Pakistan does not have credible data for health sector, president told

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ISLAMABAD: Pakistan does not have credible data for the health sector, mostly because over half the services are provided by the private sector which does not share its data with the government, National Institute of Health Executive Director Prof Dr. Aamer Ikram told President Dr. Arif Alvi on Wednesday.

He said the passage of the Public Health Act (PHA) will bind the private sector to share its data with NIH, which will make it possible to make policies in accordance with the country’s requirements.

The president was visiting the Institute for the first time since he assumed office and was shown the various departments of NIH including the Emergency Operation Centre, which conducts real-time surveillance of issues such as tuberculosis, malaria and the Expanded Program of Immunisation.

He was informed about the manufacturing of different vaccines and other incentives.
Dr. Ikram told Dawn that PHA will be the first act which will bring the private sector in the government’s ambit.

“It will make clear who will be responsible for declaring emergencies regarding diseases and directives will be issued and policies will be made in light of the data,” he said.

“Rs1 spent on preventive measures can save the Rs100 spent on treatment. It is unfortunate that we are not spending on the prevention of diseases and have been spending more on treatment,” he said.

Dr. Ikram said the president was informed that NIH will also prepare the first dental policy of Pakistan.

“No one cares about teeth in Pakistan and people start developing dental issues from a young age, which get complicated with time. A dentist by profession, the president appreciated the proposal and assured us of his support for it,” he said.

“He was told that NIH’s virology lab analyses 73 sewage samples, 53 from across Pakistan and 20 from Afghanistan, to screen then for the polio virus every month,” he said.

“Many viruses transmit from animals to humans such as the Congo Virus or the Crimean-Congo Haemorrhagic Fever. So, we have established a zoonotic and vector-borne diseases lab which will play its role in stopping the transfer of viruses from animals to humans,” Dr. Ikram said.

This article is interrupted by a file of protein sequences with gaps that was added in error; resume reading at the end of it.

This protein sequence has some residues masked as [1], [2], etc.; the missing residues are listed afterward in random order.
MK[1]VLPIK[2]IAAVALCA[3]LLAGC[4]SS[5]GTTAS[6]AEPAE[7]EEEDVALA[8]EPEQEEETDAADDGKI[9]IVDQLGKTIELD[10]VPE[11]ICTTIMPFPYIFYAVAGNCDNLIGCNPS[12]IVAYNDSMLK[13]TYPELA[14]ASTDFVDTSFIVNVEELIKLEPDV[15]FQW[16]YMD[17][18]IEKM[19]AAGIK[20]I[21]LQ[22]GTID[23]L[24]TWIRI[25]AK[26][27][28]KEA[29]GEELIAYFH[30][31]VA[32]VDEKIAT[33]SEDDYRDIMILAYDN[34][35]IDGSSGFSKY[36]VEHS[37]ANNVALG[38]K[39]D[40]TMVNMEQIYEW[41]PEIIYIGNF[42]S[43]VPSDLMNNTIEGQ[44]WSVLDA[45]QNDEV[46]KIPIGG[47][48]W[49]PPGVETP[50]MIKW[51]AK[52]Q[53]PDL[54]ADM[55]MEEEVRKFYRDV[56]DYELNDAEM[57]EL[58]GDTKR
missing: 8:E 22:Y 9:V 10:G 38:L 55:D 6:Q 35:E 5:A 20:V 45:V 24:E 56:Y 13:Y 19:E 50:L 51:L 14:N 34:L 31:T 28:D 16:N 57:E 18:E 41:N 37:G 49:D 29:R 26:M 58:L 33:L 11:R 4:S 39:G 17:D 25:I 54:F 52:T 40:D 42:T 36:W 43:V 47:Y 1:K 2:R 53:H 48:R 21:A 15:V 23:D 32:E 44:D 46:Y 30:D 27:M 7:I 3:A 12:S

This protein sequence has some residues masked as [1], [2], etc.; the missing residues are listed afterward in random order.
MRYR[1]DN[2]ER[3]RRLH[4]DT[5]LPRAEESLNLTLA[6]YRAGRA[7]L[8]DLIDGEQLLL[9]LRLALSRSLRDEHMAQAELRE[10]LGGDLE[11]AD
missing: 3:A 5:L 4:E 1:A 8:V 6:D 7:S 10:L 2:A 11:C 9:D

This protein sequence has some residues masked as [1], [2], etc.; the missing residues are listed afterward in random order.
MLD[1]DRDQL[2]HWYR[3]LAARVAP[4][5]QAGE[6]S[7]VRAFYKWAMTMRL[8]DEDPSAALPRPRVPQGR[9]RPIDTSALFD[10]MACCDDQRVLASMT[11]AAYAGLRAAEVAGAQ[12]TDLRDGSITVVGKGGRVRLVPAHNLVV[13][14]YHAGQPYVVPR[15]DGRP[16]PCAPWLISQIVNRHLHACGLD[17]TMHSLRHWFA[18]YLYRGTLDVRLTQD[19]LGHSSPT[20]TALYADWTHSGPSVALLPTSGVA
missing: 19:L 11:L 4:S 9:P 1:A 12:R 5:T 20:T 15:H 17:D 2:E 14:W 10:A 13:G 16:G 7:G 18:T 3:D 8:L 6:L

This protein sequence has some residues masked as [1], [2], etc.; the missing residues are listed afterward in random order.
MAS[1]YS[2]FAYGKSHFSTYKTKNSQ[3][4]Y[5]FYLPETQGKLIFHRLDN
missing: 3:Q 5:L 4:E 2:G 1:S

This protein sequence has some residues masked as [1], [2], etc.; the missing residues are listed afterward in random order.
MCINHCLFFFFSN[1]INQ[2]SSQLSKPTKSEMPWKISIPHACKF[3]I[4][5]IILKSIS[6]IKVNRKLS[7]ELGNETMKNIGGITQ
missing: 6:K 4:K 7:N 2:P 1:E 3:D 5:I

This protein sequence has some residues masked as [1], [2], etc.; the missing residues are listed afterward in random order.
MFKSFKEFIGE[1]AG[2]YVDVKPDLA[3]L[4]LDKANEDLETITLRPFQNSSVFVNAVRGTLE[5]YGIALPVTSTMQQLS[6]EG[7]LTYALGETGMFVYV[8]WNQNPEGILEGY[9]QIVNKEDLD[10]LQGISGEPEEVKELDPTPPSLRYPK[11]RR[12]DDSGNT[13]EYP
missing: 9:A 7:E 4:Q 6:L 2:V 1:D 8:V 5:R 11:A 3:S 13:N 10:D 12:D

A statement quotes Minister for National Health Services Aamer Mehmood Kiani as saying that NIH is a national asset, has enormous potential and is contributing towards achieving the Sustainable Development Goals.

“One of our major targets was reviving the production of measles vaccine at NIH. This was critical in the backdrop of the growing incidence of the disease and epidemics of the disease in different parts of the country. With concerted collective effort we were able to achieve this objective,” he said.

“Another major issue was [upgrading] laboratory facilities, a task that had been successfully undertaken. Bio-Safety Level III laboratory that conforms to global standards was our first initiative at NIH,” he said.

Prof. Dr. Aamer Ikram said the production of a number of vaccines including measles, tetanus, and diphtheria has been started.

Landmark initiatives have been taken to bring NIH at par with international standards, he said. The production of measles vaccine for children which was stalled for seven years has been made functional and Rs751 million have been approved for the production of Sera which is a major step forward and would meet critical demand of vaccine and Sera, Dr. Ikram said.

Health Secretary retired Capt Zahid Saeed and Director General Health Dr. Assad Hafeez was present on the occasion.


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